About a month ago, NBC Digital News Guild members finally hit a breaking point.
For three years, they had been negotiating fruitlessly for what would be the first-ever contract between their union and NBC management. Their efforts even included the National Labor Relations Board upholding their unfair labor practice charge levied against NBC after it cut union members’ salaries in 2020 without any bargaining taking place.
Then, in mid-January, the company abruptly laid off seven News Guild members and prompted the union to file yet another unfair labor practice charge against NBC. The layoffs made it clear to many in the News Guild that normal bargaining tactics weren’t going to get the company’s attention.
“People were really fired up after this occurred,” Carlin McCarthy, a segment producer for the NBC News Now show “Top Story With Tom Llamas,” told the Union Progress. “If we’re not going to walk out over layoffs, what are we going to walk out over?”
On Thursday, 200-plus of the 300 NBC News, MSNBC and TODAY Digital workers represented by the News Guild staged a one-day walkout that included a morning rally outside New York City’s 30 Rockefeller Plaza. Their demands: Reinstate laid-off workers to their previous positions and negotiate in good faith to eventually codify a contract that will include layoff protections for all News Guild workers.
“It feels like a really incredible moment for our union because a supermajority of our union has decided to throw down and say this is serious and our colleagues are worth protecting,” said Tate James, an NBC News video editor and the guild’s unit chair. “It’s a huge step for our union to take.”
The NBC Digital News Guild’s big move follows a similarly high-profile walkout at The New York Times in December, the recently settled strike launched by employees of the Fort Worth Star-Telegram in November and, of course, the Newspaper Guild of Pittsburgh strike that has been ongoing since Oct. 18.
This latest walkout was teased the day before and became an official plan after the guild held one more round of contract negotiations with its parent company that, like the many before it, ended without any tangible progress being made.
“We are disappointed by the News Guild’s continued attempts to misrepresent the facts while we work in good faith with them to reach an agreement,” an NBC News spokesperson said in an emailed statement to the Union Progress.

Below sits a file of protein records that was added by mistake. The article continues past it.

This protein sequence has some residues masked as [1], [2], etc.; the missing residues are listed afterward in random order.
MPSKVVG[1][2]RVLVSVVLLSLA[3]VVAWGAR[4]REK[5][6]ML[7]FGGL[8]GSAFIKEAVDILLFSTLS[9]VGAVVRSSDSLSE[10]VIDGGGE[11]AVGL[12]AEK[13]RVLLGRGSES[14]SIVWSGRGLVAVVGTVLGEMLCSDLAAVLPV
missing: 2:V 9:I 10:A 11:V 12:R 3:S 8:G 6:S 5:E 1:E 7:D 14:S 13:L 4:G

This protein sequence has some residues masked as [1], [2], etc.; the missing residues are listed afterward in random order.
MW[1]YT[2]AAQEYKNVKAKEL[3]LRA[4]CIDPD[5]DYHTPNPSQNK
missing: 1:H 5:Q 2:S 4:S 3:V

James first got to NBC News a little over five years ago and has witnessed both the birth of the guild and the “slow deterioration” of its relationship with NBC management. He said that when the union first formally organized in December 2019, it didn’t do so because of any specific wrongdoings on the company’s part.
“A big motivator for us to unionize in the first place was that we wanted to maintain the situation we saw and increase the stability,” he said. “We wanted to make sure our benefits were not only good, but great and dependable.”
Shortly after the union was formed, NBC unilaterally lowered the salaries of about one-third of the guild’s membership, James said. That led to a 2½-year NLRB battle that the guild ultimately won and resulted in the company dishing out just shy of $400,000 to about 50 members in the form of returning their salaries to previous levels and back pay for the money they would have received before their pay was reduced.
Then, on Jan. 12, the company laid off seven union members and, according to James, also de-unionized a group of MSNBC employees.
“It felt a little like déjà vu,” James said. “Even the federal courts can’t get NBC to follow the law.”
For McCarthy, who serves as the guild’s first vice chair, those layoffs were the impetus for why “NBC has left us no other option” than to escalate their bargaining tactics to a walkout.
“In the immediate aftermath of the layoffs, it was, enough is enough,” she said. “We show up every day to work, we put the work in to make NBC News profitable and renowned the world over. They need to step up and recognize all the ways we contribute and, most importantly, our union.”
Both James and McCarthy feel that the company has generally displayed dismissiveness and downright disrespect toward their union. James said that NBC likes to tout its workers as being “the best in the business” but treats him and his colleagues “like we’re expendable.” In McCarthy’s experience, the company has shown time and time again that they are “wholly unwilling and uninterested to bargain in good faith with us.”
There was a mix of excitement and nervous energy going into Thursday’s walkout, they both admitted in their Wednesday interviews. As McCarthy put it, withholding labor is both a scary prospect while also being “the most powerful thing you can do.”
“We know if we don’t do this, nothing’s going to change,” James added. “I think we are ready more than anything, and we’re excited to have some fun and really make it clear to NBC that this is something important to us.”
This drastic action aligns with McCarthy’s belief that unionized media employees everywhere should have the “agency to decide what their newsroom looks like.” She had a simple yet forceful message for the company about how she would like the NBC Digital News Guild to be treated going forward.
“Stop union busting,” she said. “Stop bargaining in bad faith. And stop breaking the law.”